In a way the DUP MPs will probably be grateful for the SDLP and Alliance presence at Westminster since it means they will not take all the responsibility for a situation that is beyond their control.

Overall, the Alliance Party was vindicated for its decision to field candidates in every seat and not to participate in any pact. The party came third in terms in overall votes, up 8.8per cent since 2017, and it now has a presence in areas where it had not done so previously. Undoubtedly the party was helped by its strong anti-Brexit message but it was also the beneficiary of a dissatisfaction with the two main parties.

What happens next? While there is inevitable speculation about a border poll, this is not something that either London or Dublin will want to contemplate yet. Certainly the issue is less pressing than the SNP’s demand for an independence referendum in Scotland. The drop in support for Sinn Fein – the party which had been most vocal in calling for a border poll – was telling and suggests that even Nationalist voters are unenthusiastic about having one soon. The combined nationalist party vote share remained under 40 percent which would not be translated into a majority for Irish unity. Alliance have refused to endorse a poll and will not want to unsettle voters who have switched to them from the Unionist parties.

In the short term the election results may force the DUP and Sinn Fein to get serious about return to power-sharing. The London and Dublin Governments see a ‘significant opportunity’ to address the issue and are likely to put pressure on the parties to come to an agreement. January will mark three years since the collapse of the Stormont Executive and the Secretary of State, Julian Smith, has said he will call new Assembly elections if there is no agreement by January 13. Both the DUP and Sinn Fein might prefer to make the necessary compromises needed to return to an Executive and put off facing the electorate again until a later date.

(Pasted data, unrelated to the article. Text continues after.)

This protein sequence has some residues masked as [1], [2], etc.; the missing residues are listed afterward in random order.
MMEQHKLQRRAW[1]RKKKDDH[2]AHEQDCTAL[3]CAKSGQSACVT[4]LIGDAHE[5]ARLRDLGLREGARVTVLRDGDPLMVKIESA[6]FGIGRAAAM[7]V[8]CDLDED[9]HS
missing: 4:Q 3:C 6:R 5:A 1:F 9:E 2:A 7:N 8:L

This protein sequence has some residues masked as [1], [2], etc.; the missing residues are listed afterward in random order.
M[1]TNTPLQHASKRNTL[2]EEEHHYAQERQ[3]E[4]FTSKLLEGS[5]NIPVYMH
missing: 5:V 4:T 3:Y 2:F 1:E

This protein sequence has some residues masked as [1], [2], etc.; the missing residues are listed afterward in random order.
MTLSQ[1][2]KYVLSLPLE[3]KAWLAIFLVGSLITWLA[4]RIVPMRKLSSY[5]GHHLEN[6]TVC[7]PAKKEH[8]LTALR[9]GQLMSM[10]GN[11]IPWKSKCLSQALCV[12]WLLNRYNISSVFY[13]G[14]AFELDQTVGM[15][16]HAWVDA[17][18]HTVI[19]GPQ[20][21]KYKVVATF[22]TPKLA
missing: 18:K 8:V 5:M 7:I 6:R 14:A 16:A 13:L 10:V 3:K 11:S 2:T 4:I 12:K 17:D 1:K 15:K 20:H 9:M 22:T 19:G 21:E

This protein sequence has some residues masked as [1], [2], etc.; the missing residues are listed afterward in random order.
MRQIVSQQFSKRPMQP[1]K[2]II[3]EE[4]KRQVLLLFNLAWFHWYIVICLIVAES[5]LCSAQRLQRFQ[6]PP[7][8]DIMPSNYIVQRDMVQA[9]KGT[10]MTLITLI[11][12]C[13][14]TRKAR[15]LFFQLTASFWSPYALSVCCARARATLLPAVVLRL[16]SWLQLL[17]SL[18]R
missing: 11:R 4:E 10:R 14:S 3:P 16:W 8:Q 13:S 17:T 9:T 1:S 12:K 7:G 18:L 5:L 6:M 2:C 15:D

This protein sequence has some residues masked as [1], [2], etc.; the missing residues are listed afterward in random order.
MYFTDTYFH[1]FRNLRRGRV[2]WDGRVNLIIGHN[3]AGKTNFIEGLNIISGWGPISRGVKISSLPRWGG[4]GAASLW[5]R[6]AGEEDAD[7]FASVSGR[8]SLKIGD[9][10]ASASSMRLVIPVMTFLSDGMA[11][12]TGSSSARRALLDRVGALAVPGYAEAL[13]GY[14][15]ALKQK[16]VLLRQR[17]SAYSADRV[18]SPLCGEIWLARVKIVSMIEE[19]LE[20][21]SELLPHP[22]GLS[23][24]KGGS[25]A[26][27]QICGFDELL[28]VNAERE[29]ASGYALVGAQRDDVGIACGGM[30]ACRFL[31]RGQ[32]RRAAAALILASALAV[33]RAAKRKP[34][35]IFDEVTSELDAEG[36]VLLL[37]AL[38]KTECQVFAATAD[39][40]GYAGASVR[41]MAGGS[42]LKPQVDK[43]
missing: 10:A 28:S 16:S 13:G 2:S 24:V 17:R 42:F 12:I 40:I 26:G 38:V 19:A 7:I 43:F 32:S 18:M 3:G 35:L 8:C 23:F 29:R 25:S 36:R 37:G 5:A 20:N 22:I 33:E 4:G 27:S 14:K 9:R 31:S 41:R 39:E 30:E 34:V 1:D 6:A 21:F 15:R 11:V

As far as Brexit is concerned, there might be an incentive for the parties to return to Stormont to have an input into the work of the Specialised Committee tasked with overseeing the new Protocol on Northern Ireland. Based on current figures the Unionist parties are unlikely to win a majority in the Assembly to overturn the arrangements.

What of the future of Unionism? As I pointed out in my mini-series on the Union during the election campaign, the Unionist parties are still adjusting to the fact that they no longer speak for the majority in Northern Ireland.

There are those within the DUP and the UUP who believe that ‘Unionist unity’ is the way forward. Sir Jeffrey Donaldson, likely to become the DUP’s Westminster leader after Dodds’ defeat, and a possible successor to Arlene Foster as overall leader, has said that voters were tired of ‘inter-Unionist squabbling’ and blamed the ‘splintering of Unionist votes’ for the Alliance victory in North Down. But it is not clear that greater cooperation between the Unionist parties or even a merger between the parties would be more successful.

Brexit is coming at a time when the political landscape in Northern Ireland is changing and it will take some time for the long-term implications to be revealed.